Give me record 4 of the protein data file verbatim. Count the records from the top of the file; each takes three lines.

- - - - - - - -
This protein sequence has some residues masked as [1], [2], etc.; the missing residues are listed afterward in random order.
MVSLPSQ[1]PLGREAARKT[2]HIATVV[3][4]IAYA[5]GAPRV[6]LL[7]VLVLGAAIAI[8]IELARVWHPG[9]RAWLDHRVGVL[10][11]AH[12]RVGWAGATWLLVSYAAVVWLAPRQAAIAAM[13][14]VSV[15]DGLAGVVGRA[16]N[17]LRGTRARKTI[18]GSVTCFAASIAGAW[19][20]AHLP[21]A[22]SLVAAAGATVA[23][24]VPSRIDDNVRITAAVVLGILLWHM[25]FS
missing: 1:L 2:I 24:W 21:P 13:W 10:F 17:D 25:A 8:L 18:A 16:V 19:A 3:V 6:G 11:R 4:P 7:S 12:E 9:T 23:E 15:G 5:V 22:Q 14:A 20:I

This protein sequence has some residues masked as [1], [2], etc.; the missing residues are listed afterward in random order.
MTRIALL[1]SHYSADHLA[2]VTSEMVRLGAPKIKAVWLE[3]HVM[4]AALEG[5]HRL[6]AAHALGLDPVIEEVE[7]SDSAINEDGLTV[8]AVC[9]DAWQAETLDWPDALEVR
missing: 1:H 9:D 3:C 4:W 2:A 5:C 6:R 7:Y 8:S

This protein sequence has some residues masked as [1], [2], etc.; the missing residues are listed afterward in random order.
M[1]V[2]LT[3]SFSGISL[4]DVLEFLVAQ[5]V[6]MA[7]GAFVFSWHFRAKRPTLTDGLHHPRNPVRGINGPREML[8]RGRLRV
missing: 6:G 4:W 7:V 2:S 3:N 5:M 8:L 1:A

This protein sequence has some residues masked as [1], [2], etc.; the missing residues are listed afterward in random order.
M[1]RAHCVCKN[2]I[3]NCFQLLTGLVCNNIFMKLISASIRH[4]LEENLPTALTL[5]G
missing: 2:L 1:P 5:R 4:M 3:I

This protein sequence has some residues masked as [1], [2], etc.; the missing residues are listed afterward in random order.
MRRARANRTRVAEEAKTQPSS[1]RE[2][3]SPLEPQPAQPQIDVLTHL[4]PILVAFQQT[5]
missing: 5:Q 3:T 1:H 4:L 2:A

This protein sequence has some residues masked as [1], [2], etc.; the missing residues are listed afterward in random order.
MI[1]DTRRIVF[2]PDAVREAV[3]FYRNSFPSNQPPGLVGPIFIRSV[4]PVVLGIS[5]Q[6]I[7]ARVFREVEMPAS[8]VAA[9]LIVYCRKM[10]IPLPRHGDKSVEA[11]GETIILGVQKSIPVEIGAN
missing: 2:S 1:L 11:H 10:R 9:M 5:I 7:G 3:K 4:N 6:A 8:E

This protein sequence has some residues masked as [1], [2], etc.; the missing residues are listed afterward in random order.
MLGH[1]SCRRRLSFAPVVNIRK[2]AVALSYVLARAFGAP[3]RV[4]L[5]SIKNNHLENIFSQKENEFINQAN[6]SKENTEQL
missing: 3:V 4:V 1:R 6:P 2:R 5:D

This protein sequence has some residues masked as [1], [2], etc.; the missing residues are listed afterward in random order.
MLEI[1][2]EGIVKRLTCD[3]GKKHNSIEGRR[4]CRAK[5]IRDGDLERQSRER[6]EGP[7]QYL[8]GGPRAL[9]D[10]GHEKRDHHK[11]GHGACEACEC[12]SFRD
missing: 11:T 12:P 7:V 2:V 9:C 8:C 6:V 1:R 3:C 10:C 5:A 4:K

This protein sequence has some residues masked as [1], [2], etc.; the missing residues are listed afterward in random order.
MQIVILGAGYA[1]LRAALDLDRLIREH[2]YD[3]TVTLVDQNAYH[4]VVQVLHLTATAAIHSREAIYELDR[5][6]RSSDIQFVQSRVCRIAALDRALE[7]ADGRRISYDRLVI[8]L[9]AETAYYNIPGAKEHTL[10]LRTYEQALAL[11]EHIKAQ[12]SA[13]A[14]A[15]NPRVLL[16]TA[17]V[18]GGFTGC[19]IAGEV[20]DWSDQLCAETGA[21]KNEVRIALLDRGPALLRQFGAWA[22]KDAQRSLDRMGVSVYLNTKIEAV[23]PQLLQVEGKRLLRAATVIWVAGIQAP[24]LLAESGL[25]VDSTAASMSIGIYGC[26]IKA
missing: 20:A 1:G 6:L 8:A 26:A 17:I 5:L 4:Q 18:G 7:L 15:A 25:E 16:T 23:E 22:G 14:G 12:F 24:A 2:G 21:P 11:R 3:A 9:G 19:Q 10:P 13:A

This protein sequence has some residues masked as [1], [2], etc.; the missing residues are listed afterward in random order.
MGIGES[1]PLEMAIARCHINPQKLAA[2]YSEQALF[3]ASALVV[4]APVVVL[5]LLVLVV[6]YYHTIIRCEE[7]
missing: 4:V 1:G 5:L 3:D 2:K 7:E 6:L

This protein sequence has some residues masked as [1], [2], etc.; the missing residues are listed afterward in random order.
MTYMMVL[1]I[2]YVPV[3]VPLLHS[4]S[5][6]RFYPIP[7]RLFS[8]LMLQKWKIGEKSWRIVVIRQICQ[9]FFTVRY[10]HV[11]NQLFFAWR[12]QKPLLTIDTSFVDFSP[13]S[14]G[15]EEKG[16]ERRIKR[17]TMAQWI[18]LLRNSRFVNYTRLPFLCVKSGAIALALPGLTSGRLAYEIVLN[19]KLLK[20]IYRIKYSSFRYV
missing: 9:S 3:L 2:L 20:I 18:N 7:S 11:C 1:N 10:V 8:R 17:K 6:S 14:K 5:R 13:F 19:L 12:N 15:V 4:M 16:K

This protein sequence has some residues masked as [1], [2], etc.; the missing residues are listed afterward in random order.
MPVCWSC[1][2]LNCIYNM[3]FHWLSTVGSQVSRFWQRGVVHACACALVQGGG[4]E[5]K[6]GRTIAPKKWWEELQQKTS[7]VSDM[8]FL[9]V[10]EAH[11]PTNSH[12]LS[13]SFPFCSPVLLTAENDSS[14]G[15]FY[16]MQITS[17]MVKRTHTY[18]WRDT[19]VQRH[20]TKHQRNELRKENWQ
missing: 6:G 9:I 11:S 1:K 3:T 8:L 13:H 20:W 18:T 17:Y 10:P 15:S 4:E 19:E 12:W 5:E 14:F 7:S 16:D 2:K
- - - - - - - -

This protein sequence has some residues masked as [1], [2], etc.; the missing residues are listed afterward in random order.
M[1]RAHCVCKN[2]I[3]NCFQLLTGLVCNNIFMKLISASIRH[4]LEENLPTALTL[5]G
missing: 2:L 1:P 5:R 4:M 3:I